You’ll have to BOOK an A&E appointment this winter

You’ll have to BOOK an A&E visit this winter: NHS bosses are told plans for patients to ‘call first’ via NHS 111 will be implemented before December

  • Hospitals will not turn away people who have turned up without calling first
  • Pilot studies have produced good results so far, health chiefs said 
  • There are ‘transform’ A&E care and reduce the average four-hour wait time 

Patients will be asked to book an A&E appointment by calling 111 this winter, NHS bosses have been told. 

The plans, revealed in a board meeting for NHS England and NHS Improvement yesterday, are set to be put in place before December. 

But hospitals will not turn away patients who turn up without calling ahead of their visit, it was claimed.

Pilot studies of the ring-ahead scheme at casualty departments in Portsmouth and London have reportedly produced good results. 

Patients will be asked to book an A&E appointment by calling 111 this winter, NHS bosses have been told. Pictured: St Thomas Hospital, Westminster

Patients will be asked to book an A&E appointment by calling 111 this winter, NHS bosses have been told. Pictured: St Thomas Hospital, Westminster

The plans to ‘transform’ A&E care will move towards scrapping the four-hour waiting time target, it was also revealed.

Hospitals will be asked to rapidly adjust to the measures and make improvements as they go, according to board papers seen by The Times

NHS trusts across England currently work off a four-hour wait time target to operate emergency departments. 

The standard is 95 per cent of patients visiting A&E should be admitted, transferred or discharged within four hours. 

However, the NHS has failed to hit its four-hour benchmark for almost five years in a row. 

WHAT IS THE FOUR-HOUR WAIT TIME AND HOW WILL THE CALL-FIRST MODEL WORK? 

The NHS’s four-hour A&E target is one set out in the NHS constitution which dictates 95 per cent of all emergency patients in England should be admitted to hospital or discharged within four hours of arriving.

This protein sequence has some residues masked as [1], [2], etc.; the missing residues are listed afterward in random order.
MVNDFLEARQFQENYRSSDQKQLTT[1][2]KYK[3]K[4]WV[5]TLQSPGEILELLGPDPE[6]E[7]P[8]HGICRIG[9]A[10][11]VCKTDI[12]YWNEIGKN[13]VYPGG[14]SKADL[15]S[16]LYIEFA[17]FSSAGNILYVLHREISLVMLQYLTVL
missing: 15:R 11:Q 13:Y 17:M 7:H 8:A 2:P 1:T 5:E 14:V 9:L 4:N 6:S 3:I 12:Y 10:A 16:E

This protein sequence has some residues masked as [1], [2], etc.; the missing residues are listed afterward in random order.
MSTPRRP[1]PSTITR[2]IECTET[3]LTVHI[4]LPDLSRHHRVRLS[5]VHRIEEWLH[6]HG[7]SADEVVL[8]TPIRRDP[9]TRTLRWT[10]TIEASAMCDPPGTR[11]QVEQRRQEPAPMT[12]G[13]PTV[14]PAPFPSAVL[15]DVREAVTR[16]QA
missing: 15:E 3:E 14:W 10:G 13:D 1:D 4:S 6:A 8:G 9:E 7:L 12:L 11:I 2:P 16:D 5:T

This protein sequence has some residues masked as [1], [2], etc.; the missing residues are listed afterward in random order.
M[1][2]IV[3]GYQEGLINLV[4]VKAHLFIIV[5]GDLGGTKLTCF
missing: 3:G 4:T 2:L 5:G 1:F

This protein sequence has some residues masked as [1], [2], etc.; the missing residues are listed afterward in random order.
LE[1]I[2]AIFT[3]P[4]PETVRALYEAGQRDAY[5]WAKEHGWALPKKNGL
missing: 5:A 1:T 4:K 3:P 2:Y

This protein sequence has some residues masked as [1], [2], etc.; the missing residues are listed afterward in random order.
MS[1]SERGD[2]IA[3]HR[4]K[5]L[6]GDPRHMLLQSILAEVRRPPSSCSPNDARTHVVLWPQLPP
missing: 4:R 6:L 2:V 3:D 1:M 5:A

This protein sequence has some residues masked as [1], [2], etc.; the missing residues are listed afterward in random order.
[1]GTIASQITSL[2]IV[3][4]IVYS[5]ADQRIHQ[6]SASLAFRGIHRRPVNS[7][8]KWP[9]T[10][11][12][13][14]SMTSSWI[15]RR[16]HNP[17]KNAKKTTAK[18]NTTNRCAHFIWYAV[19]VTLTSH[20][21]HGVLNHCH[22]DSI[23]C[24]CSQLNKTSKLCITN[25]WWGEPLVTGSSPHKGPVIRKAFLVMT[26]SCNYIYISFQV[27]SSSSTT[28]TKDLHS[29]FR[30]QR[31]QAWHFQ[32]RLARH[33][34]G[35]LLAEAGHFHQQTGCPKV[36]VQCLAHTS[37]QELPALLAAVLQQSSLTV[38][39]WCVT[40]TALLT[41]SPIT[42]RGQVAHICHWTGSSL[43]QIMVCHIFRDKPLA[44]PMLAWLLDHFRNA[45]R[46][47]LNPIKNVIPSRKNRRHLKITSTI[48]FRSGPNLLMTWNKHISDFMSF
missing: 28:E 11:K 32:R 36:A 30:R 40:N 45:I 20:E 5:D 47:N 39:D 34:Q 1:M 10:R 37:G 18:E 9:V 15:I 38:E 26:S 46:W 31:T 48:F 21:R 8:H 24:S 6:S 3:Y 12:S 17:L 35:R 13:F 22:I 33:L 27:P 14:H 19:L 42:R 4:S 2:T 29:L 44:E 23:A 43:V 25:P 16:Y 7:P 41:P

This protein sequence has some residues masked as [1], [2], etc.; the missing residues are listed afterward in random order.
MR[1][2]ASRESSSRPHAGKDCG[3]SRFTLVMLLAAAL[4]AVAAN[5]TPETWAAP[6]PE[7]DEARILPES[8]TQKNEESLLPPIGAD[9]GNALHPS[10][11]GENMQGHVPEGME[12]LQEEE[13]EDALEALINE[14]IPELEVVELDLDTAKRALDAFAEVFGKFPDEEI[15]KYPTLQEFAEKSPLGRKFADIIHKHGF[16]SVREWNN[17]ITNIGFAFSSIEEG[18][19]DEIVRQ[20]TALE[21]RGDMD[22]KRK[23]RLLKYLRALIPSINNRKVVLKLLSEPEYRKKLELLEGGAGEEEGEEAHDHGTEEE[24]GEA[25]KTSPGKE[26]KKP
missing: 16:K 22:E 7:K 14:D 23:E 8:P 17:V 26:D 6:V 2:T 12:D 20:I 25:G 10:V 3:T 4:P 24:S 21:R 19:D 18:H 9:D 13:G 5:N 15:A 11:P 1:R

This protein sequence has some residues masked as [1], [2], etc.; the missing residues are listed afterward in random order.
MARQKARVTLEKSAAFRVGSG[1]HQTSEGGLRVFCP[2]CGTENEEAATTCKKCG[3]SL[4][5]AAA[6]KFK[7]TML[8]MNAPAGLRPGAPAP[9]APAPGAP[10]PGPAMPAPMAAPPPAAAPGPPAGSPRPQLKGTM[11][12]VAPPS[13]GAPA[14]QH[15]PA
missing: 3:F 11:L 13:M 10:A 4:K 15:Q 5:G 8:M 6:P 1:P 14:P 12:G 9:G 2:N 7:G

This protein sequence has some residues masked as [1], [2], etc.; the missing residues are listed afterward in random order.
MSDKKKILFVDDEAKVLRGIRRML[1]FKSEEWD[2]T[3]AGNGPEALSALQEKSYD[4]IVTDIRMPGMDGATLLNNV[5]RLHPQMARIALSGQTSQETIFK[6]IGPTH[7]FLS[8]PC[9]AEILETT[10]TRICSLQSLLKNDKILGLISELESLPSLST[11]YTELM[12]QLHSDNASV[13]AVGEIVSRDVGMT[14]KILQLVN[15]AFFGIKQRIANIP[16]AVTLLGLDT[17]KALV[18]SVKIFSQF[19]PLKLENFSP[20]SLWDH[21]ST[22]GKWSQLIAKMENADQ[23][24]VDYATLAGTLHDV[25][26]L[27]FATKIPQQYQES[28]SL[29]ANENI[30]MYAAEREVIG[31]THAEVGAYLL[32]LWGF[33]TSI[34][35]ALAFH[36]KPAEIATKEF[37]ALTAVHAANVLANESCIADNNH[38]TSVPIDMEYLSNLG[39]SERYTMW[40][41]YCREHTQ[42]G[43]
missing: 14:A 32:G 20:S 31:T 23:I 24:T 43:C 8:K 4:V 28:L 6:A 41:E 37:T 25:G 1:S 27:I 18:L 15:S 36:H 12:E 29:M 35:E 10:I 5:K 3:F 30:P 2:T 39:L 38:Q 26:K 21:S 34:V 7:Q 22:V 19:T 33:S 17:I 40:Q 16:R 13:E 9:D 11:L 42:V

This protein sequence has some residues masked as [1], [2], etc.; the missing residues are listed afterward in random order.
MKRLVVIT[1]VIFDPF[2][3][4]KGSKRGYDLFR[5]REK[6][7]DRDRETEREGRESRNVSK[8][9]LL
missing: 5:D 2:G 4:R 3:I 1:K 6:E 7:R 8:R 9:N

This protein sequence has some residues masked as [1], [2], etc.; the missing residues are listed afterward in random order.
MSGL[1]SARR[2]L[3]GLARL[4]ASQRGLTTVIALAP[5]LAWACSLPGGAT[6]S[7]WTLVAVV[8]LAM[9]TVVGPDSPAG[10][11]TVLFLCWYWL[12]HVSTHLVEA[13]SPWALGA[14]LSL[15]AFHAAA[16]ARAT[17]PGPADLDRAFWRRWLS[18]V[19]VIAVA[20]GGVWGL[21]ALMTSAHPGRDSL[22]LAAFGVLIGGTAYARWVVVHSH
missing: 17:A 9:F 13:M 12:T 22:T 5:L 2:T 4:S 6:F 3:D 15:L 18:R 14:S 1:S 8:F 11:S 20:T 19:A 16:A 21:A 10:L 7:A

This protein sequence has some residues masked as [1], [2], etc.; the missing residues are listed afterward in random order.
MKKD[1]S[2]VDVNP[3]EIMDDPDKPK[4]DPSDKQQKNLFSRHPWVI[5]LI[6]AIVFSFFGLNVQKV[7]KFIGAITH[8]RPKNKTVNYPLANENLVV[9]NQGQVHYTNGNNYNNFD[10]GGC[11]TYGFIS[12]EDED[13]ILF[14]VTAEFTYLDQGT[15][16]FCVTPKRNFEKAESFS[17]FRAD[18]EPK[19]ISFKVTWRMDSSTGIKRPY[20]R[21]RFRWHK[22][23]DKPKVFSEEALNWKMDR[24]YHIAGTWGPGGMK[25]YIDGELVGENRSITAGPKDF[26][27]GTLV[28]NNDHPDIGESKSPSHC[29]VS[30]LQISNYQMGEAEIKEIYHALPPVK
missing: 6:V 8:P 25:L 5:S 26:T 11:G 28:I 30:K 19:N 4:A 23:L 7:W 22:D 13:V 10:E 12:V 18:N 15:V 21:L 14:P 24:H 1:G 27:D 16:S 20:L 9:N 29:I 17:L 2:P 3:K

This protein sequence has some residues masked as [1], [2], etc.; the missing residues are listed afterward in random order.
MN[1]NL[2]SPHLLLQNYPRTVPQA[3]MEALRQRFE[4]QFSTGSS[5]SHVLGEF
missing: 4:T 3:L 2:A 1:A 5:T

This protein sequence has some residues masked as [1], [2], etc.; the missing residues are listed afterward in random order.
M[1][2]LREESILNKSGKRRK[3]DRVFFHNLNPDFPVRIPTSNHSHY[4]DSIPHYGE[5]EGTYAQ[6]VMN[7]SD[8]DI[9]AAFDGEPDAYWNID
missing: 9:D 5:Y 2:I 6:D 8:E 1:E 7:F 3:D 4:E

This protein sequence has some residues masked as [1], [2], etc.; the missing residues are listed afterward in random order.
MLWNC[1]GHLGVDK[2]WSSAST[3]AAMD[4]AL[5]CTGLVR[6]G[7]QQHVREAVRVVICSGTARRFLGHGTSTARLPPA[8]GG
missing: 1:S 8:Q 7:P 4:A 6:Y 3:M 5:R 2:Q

Hospitals’ performance against this measure has been tracked for more than a decade.

At a national level the NHS hasn’t hit the 95 per cent target since July 2015, when it was 95.2 per cent.

Since then there has been a steady decline to October 2019’s record low of 83.6 per cent.

That low meant that one out of every six people who went to A&E in that month waited there for more than four hours – more than 320,000 people. 

Unable to meet the ambitious 95 per cent, the health service has been looking to switch to a system which doesn’t measure waiting times against a set benchmark but simply tries to treat the more urgent cases faster and loosens the limit for less serious patients.

And during the Covid-19 pandemic, NHS chiefs have revealed they are trialling a phone-first model.

Patients would ring a number — like the NHS 111 line, which is for patients to ring if they need help but it is not an emergency — as a first point of contact.

Patients who are deemed to be urgent and at risk of death will still be told to go straight to A&E. But those with a broken limb, for example, may be told to wait.

People who do not have an appointment won’t be turned away, however. 

Stephen Powis, NHS England’s national medical director, told the Commons Health and Social Care committee that the NHS wanted to move towards a phone-ahead scheme.

He revealed in June that two casualty departments in Portsmouth and London would be involved in a pilot scheme.

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Replacing the target has been on the cards since Theresa May was Prime Minister, when she and NHS bosses said it was time to look again at how the NHS was assessed. 

Health Secretary Matt Hancock has previously hinted at scrapping the target in a bid to reduce demand on services. 

Attendances to A&E have dramatically dropped during the coronavirus pandemic as people have steered clear of hospitals during the lockdown.